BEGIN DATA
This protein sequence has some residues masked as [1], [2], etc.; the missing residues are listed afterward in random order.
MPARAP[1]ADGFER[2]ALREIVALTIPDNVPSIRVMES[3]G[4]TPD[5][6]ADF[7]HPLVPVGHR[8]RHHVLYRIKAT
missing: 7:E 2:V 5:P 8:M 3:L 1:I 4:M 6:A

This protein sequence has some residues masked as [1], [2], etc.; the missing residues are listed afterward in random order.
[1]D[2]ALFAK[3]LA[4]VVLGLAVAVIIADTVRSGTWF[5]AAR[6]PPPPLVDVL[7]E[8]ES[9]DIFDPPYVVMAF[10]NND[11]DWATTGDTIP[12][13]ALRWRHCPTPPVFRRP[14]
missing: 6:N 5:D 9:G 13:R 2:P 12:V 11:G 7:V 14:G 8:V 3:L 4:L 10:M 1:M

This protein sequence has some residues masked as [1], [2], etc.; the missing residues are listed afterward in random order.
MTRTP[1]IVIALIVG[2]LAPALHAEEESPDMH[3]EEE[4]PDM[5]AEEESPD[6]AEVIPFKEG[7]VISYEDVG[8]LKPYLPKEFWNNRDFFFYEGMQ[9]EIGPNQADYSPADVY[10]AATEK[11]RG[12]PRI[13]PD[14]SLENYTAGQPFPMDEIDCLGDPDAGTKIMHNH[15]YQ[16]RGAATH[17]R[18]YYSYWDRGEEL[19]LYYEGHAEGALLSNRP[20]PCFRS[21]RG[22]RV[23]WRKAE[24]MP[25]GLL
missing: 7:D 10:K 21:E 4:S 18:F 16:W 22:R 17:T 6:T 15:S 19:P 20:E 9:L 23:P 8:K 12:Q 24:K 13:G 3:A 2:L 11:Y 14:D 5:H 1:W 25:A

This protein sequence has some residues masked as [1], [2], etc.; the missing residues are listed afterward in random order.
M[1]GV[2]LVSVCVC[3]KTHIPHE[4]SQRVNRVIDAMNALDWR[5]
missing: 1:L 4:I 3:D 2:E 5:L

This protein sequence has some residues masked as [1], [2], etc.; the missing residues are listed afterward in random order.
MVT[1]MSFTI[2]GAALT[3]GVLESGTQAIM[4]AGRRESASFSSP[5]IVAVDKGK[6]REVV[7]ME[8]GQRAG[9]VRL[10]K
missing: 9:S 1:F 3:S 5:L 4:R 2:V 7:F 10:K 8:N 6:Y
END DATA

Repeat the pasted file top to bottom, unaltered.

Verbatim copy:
This protein sequence has some residues masked as [1], [2], etc.; the missing residues are listed afterward in random order.
MPARAP[1]ADGFER[2]ALREIVALTIPDNVPSIRVMES[3]G[4]TPD[5][6]ADF[7]HPLVPVGHR[8]RHHVLYRIKAT
missing: 7:E 2:V 5:P 8:M 3:L 1:I 4:M 6:A

This protein sequence has some residues masked as [1], [2], etc.; the missing residues are listed afterward in random order.
[1]D[2]ALFAK[3]LA[4]VVLGLAVAVIIADTVRSGTWF[5]AAR[6]PPPPLVDVL[7]E[8]ES[9]DIFDPPYVVMAF[10]NND[11]DWATTGDTIP[12][13]ALRWRHCPTPPVFRRP[14]
missing: 6:N 5:D 9:G 13:R 2:P 12:V 11:G 7:V 14:G 8:V 3:L 4:L 10:M 1:M

This protein sequence has some residues masked as [1], [2], etc.; the missing residues are listed afterward in random order.
MTRTP[1]IVIALIVG[2]LAPALHAEEESPDMH[3]EEE[4]PDM[5]AEEESPD[6]AEVIPFKEG[7]VISYEDVG[8]LKPYLPKEFWNNRDFFFYEGMQ[9]EIGPNQADYSPADVY[10]AATEK[11]RG[12]PRI[13]PD[14]SLENYTAGQPFPMDEIDCLGDPDAGTKIMHNH[15]YQ[16]RGAATH[17]R[18]YYSYWDRGEEL[19]LYYEGHAEGALLSNRP[20]PCFRS[21]RG[22]RV[23]WRKAE[24]MP[25]GLL
missing: 7:D 10:K 21:E 4:S 18:F 16:W 22:R 17:T 6:T 15:S 19:P 20:E 9:L 23:P 8:K 12:Q 24:K 13:G 3:A 2:L 11:Y 14:D 5:H 1:W 25:A

This protein sequence has some residues masked as [1], [2], etc.; the missing residues are listed afterward in random order.
M[1]GV[2]LVSVCVC[3]KTHIPHE[4]SQRVNRVIDAMNALDWR[5]
missing: 1:L 4:I 3:D 2:E 5:L

This protein sequence has some residues masked as [1], [2], etc.; the missing residues are listed afterward in random order.
MVT[1]MSFTI[2]GAALT[3]GVLESGTQAIM[4]AGRRESASFSSP[5]IVAVDKGK[6]REVV[7]ME[8]GQRAG[9]VRL[10]K
missing: 9:S 1:F 3:S 5:L 4:R 2:V 7:F 10:K 8:N 6:Y